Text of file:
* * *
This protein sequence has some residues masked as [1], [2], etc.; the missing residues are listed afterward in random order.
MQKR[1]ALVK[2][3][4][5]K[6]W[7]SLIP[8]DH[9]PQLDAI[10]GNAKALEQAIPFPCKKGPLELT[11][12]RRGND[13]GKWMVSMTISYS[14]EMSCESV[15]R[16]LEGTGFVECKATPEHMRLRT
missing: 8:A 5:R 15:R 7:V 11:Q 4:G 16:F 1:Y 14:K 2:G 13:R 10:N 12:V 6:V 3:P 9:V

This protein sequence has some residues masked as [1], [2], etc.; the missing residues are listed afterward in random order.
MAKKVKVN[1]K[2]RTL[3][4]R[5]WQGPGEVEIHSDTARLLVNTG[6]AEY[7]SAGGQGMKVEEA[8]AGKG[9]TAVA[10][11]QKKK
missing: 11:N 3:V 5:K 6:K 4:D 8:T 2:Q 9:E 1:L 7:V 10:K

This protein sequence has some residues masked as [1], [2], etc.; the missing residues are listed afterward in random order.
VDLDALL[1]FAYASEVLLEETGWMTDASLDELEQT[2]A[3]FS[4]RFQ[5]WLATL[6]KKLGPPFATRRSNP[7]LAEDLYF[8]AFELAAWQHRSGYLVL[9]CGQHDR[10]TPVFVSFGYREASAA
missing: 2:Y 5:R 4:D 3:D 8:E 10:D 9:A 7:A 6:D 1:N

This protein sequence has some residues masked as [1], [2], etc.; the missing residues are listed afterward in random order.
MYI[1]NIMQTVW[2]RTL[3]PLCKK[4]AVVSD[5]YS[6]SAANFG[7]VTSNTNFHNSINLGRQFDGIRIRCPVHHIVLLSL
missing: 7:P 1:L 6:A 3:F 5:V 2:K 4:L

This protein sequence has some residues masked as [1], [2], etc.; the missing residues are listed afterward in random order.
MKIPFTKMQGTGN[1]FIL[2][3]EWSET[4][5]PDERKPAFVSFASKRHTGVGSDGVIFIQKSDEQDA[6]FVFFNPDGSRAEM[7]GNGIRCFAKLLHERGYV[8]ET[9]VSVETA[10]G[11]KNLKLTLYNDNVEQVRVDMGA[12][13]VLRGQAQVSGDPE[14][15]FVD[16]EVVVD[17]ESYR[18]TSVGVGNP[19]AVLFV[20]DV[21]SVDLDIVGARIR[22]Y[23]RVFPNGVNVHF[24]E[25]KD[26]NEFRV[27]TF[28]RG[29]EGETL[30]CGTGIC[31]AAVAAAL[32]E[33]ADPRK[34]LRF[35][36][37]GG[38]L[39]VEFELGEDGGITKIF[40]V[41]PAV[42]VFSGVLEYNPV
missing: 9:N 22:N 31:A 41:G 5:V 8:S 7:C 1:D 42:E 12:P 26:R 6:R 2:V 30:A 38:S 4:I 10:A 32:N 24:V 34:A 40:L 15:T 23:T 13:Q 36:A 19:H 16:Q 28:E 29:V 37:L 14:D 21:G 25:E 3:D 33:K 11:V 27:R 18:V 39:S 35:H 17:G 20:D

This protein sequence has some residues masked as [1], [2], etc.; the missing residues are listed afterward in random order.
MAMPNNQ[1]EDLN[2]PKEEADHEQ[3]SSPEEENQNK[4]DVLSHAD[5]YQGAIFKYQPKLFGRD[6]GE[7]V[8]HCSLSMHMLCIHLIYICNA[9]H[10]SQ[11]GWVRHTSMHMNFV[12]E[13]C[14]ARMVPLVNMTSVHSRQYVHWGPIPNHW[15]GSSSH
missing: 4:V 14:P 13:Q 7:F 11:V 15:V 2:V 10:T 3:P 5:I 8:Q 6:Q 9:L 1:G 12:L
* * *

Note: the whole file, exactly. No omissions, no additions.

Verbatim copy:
This protein sequence has some residues masked as [1], [2], etc.; the missing residues are listed afterward in random order.
MQKR[1]ALVK[2][3][4][5]K[6]W[7]SLIP[8]DH[9]PQLDAI[10]GNAKALEQAIPFPCKKGPLELT[11][12]RRGND[13]GKWMVSMTISYS[14]EMSCESV[15]R[16]LEGTGFVECKATPEHMRLRT
missing: 8:A 5:R 15:R 7:V 11:Q 4:G 16:F 1:Y 14:K 2:G 13:R 10:N 12:V 6:V 3:P 9:V

This protein sequence has some residues masked as [1], [2], etc.; the missing residues are listed afterward in random order.
MAKKVKVN[1]K[2]RTL[3][4]R[5]WQGPGEVEIHSDTARLLVNTG[6]AEY[7]SAGGQGMKVEEA[8]AGKG[9]TAVA[10][11]QKKK
missing: 11:N 3:V 5:K 6:K 4:D 8:T 2:Q 9:E 1:L 7:V 10:K

This protein sequence has some residues masked as [1], [2], etc.; the missing residues are listed afterward in random order.
VDLDALL[1]FAYASEVLLEETGWMTDASLDELEQT[2]A[3]FS[4]RFQ[5]WLATL[6]KKLGPPFATRRSNP[7]LAEDLYF[8]AFELAAWQHRSGYLVL[9]CGQHDR[10]TPVFVSFGYREASAA
missing: 2:Y 5:R 4:D 3:D 8:E 10:D 9:A 7:A 6:D 1:N

This protein sequence has some residues masked as [1], [2], etc.; the missing residues are listed afterward in random order.
MYI[1]NIMQTVW[2]RTL[3]PLCKK[4]AVVSD[5]YS[6]SAANFG[7]VTSNTNFHNSINLGRQFDGIRIRCPVHHIVLLSL
missing: 7:P 1:L 6:A 3:F 5:V 2:K 4:L

This protein sequence has some residues masked as [1], [2], etc.; the missing residues are listed afterward in random order.
MKIPFTKMQGTGN[1]FIL[2][3]EWSET[4][5]PDERKPAFVSFASKRHTGVGSDGVIFIQKSDEQDA[6]FVFFNPDGSRAEM[7]GNGIRCFAKLLHERGYV[8]ET[9]VSVETA[10]G[11]KNLKLTLYNDNVEQVRVDMGA[12][13]VLRGQAQVSGDPE[14][15]FVD[16]EVVVD[17]ESYR[18]TSVGVGNP[19]AVLFV[20]DV[21]SVDLDIVGARIR[22]Y[23]RVFPNGVNVHF[24]E[25]KD[26]NEFRV[27]TF[28]RG[29]EGETL[30]CGTGIC[31]AAVAAAL[32]E[33]ADPRK[34]LRF[35][36][37]GG[38]L[39]VEFELGEDGGITKIF[40]V[41]PAV[42]VFSGVLEYNPV
missing: 9:N 22:N 31:A 41:G 5:V 8:S 7:C 1:D 42:E 12:P 26:R 6:R 2:V 30:A 38:S 4:I 10:A 32:N 24:V 34:A 40:L 15:T 23:T 13:Q 36:A 19:H 16:Q 28:E 29:V 37:L 14:D 21:G 25:E 3:D 33:K 11:V 27:R 18:V 39:S 35:H 17:G 20:D

This protein sequence has some residues masked as [1], [2], etc.; the missing residues are listed afterward in random order.
MAMPNNQ[1]EDLN[2]PKEEADHEQ[3]SSPEEENQNK[4]DVLSHAD[5]YQGAIFKYQPKLFGRD[6]GE[7]V[8]HCSLSMHMLCIHLIYICNA[9]H[10]SQ[11]GWVRHTSMHMNFV[12]E[13]C[14]ARMVPLVNMTSVHSRQYVHWGPIPNHW[15]GSSSH
missing: 4:V 14:P 13:Q 7:F 11:V 15:V 2:V 10:T 3:P 5:I 8:Q 6:Q 9:L 1:G 12:L